• Vaginal infection
  • Vaginal infection

Understanding, preventing and treating vaginal infections

Written by: Editors

Modified on: 

It's understandable to be concerned if you suspect there’s something going on with your body, especially if it concerns your intimate health. Vaginal infections are a common problem for many women, but fortunately, they can be easily treated and prevented with the right knowledge and care.

What are vaginal infections?

Vaginal infections are caused by an overgrowth of bacteria or yeast in the vagina, which can lead to various issues. The two most common types of vaginal infection are: 

  1. Bacterial vaginosis (BV): BV is caused by an overgrowth of harmful, pathological bacteria, causing an imbalance of the naturally occurring vaginal flora. Symptoms include a foul-smelling vaginal odour, abnormal vaginal discharge, possibly with itching and irritation. 
  2. Vaginal yeast infection: Vaginal yeast infections are caused by an overgrowth of the fungus Candida albicans in the vagina. Symptoms include itching, a burning sensation, white/lumpy discharge, and pain during urination or intercourse. Approximately 75 percent of women will experience a vaginal yeast infection at some point in their lifetime. 

What causes vaginal infections?

Vaginal infections can be caused by a variety of factors – from use of soaps and medications to specific health issues and hormonal changes during pregnancy or the menstrual cycle.



(Neutral) soap

Use of soap to clean the vagina can irritate vulvar and vaginal tissues. This can disrupt the vaginal flora, allowing fungi and yeasts in the vagina to grow.


Some medications, such as antibiotics, can disrupt the normal flora of the vagina and cause overgrowth of fungi. Hormones, such as corticosteroids, can also alter the acidity or pH balance within the vagina.


Women with diabetes are at higher risk for developing vaginal infections because their blood sugar levels can spike to very high levels. This increase in sugar can cause yeast to overgrow in the vaginal area.

Hormonal changes

Hormonal fluctuations during the menstrual cycle or pregnancy can disrupt the pH balance in the vagina. This provides a more favourable environment for fungi to thrive.

Warm and moist environment

Wearing tight clothing (especially underwear) can create a warm and moist environment that promotes the growth of yeast.


Being sexually active can upset the balance of bacteria in the vagina, which can lead to irritation and an increased risk of infection, especially when there’s a lot of friction during penetrative sex.

Hormonal contraception

Some hormonal contraceptives can affect the pH balance in the vagina, creating an environment conducive to yeast overgrowth.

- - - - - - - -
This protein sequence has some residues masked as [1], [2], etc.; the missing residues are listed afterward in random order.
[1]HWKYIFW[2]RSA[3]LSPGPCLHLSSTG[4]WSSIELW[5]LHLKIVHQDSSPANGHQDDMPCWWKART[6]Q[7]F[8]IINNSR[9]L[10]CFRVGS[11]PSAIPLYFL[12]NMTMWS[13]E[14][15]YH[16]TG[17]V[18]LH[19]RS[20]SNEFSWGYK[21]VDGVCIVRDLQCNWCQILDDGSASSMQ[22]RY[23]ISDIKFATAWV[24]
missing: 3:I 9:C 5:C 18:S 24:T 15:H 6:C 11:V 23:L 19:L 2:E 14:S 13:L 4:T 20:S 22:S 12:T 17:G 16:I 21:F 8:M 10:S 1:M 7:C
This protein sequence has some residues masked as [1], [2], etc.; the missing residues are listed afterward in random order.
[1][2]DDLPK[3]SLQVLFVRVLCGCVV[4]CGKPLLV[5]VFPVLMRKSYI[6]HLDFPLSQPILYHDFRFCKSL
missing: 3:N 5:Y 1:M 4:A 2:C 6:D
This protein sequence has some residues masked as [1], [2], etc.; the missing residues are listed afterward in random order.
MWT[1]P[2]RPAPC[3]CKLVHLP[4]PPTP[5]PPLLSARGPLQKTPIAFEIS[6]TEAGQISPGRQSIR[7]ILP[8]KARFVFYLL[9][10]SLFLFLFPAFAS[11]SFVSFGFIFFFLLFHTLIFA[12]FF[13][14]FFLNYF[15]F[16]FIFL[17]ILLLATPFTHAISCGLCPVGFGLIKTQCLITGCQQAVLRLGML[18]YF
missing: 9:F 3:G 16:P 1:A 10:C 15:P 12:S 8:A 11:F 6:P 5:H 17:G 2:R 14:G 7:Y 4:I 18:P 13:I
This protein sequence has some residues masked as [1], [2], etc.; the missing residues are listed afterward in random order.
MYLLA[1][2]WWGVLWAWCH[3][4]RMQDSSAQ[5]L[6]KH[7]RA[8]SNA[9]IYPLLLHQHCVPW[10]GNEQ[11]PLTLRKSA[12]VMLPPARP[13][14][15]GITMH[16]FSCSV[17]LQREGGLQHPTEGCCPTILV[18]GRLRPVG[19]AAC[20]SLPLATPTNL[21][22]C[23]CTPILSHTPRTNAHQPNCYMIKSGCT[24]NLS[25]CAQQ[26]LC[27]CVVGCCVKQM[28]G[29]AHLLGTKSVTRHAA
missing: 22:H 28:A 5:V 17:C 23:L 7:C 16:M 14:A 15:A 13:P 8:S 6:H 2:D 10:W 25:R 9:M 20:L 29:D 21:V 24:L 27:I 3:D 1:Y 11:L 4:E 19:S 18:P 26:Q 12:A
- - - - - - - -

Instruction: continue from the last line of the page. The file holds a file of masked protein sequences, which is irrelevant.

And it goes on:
Vaginal douching can disrupt the natural balance of bacteria and cause irritation, increasing the risk of infections.

Weakened immune system

A weakened immune system can increase the risk of vaginal infections because the body is less capable of fighting off infections.

Excessive sugar intake

A sugar-rich diet can promote the growth of fungi in the vagina, especially in people with diabetes or those prone to yeast infections.

Menopausal hormonal fluctuations

Hormonal fluctuations around menopause can cause the vaginal tissue to become thinner and drier, increasing the risk of vaginal infections.

It is important to be aware of potential causes and risk factors in order to minimise your risk of vaginal infections and to maintain vaginal health.

What are the symptoms?

The most common symptoms of vaginal infections are vaginal itching, burning and redness. Studies have shown that risk factors such as use of antibiotics, sexual intercourse, humidity and use of feminine hygiene products increase the risk for vaginal infections significantly. Many women suffering from recurring infections use antifungal medication continuously or long term as maintenance therapy to keep the symptoms under control. 

Aftercare and psychological impact

It is important to recognise that vaginal infections can have an impact on both women’s physical and emotional well-being. This is especially true for women with recurring infections: they are more likely to suffer from clinical depression, less life satisfaction, low self-esteem and stress. Also, many of these women have reported that vaginal infections seriously interfered with their sexual and emotional relationships. Aftercare, including psychological help from a professional, can help women cope with the psychological impact of their condition and improve their quality of life.


To diagnose a vaginal infection, your doctor may look at a sample of vaginal discharge under a microscope or send it to a lab for analysis.


Most vaginal infections are easy to treat. Bacterial vaginosis can be treated effectively with antibiotics and vaginal yeast infections with antifungal medicines such as clotrimazole or miconazole. Your GP can provide advice and guidance on the best course of action for your situation. Do you have a vaginal infection and want advice and treatment in a discreet setting?

Please feel free to contact us for more information or support. At Dokteronline, we understand the delicate nature of intimate health concerns. That's why we offer discreet advice and effective treatments to deal with vaginal infections. Remember, you're not alone – we're here to help, without judgment. 

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